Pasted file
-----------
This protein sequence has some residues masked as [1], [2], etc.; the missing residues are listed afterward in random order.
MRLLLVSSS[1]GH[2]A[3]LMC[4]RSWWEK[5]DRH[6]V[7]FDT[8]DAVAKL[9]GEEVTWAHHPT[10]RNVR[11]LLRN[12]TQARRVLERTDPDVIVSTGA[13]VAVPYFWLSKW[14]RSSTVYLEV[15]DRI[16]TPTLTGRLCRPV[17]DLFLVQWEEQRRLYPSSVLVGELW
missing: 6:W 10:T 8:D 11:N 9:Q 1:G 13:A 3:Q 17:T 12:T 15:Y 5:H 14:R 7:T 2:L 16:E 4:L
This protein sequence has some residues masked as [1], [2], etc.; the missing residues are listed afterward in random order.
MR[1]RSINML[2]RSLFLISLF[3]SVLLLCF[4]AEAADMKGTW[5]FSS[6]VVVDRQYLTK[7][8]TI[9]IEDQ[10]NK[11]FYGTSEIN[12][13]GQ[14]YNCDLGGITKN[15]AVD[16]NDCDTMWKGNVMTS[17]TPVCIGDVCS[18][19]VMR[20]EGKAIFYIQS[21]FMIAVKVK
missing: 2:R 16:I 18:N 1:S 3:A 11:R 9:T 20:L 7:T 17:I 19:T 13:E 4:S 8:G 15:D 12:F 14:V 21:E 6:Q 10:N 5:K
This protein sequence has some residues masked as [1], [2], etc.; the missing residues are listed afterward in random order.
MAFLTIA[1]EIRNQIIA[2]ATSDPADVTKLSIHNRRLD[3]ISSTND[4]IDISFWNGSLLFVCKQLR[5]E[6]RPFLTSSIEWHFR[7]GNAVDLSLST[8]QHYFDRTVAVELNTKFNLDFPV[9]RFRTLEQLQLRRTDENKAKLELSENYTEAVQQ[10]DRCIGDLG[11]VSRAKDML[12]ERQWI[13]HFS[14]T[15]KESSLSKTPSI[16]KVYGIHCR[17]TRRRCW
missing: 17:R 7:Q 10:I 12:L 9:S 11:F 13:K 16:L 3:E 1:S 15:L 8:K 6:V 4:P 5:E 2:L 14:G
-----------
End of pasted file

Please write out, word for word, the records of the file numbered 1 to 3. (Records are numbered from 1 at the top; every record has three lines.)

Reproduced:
This protein sequence has some residues masked as [1], [2], etc.; the missing residues are listed afterward in random order.
MRLLLVSSS[1]GH[2]A[3]LMC[4]RSWWEK[5]DRH[6]V[7]FDT[8]DAVAKL[9]GEEVTWAHHPT[10]RNVR[11]LLRN[12]TQARRVLERTDPDVIVSTGA[13]VAVPYFWLSKW[14]RSSTVYLEV[15]DRI[16]TPTLTGRLCRPV[17]DLFLVQWEEQRRLYPSSVLVGELW
missing: 6:W 10:T 8:D 11:N 9:Q 1:G 13:A 3:Q 17:T 12:T 15:Y 5:H 14:R 7:T 2:L 16:E 4:L
This protein sequence has some residues masked as [1], [2], etc.; the missing residues are listed afterward in random order.
MR[1]RSINML[2]RSLFLISLF[3]SVLLLCF[4]AEAADMKGTW[5]FSS[6]VVVDRQYLTK[7][8]TI[9]IEDQ[10]NK[11]FYGTSEIN[12][13]GQ[14]YNCDLGGITKN[15]AVD[16]NDCDTMWKGNVMTS[17]TPVCIGDVCS[18][19]VMR[20]EGKAIFYIQS[21]FMIAVKVK
missing: 2:R 16:I 18:N 1:S 3:A 11:R 9:T 20:L 7:T 17:I 19:T 13:E 4:S 8:G 15:D 12:F 14:V 21:E 6:Q 10:N 5:K
This protein sequence has some residues masked as [1], [2], etc.; the missing residues are listed afterward in random order.
MAFLTIA[1]EIRNQIIA[2]ATSDPADVTKLSIHNRRLD[3]ISSTND[4]IDISFWNGSLLFVCKQLR[5]E[6]RPFLTSSIEWHFR[7]GNAVDLSLST[8]QHYFDRTVAVELNTKFNLDFPV[9]RFRTLEQLQLRRTDENKAKLELSENYTEAVQQ[10]DRCIGDLG[11]VSRAKDML[12]ERQWI[13]HFS[14]T[15]KESSLSKTPSI[16]KVYGIHCR[17]TRRRCW
missing: 17:R 7:Q 10:I 12:L 9:S 11:F 13:K 16:L 3:E 1:S 15:L 8:K 6:V 4:P 5:E 2:L 14:G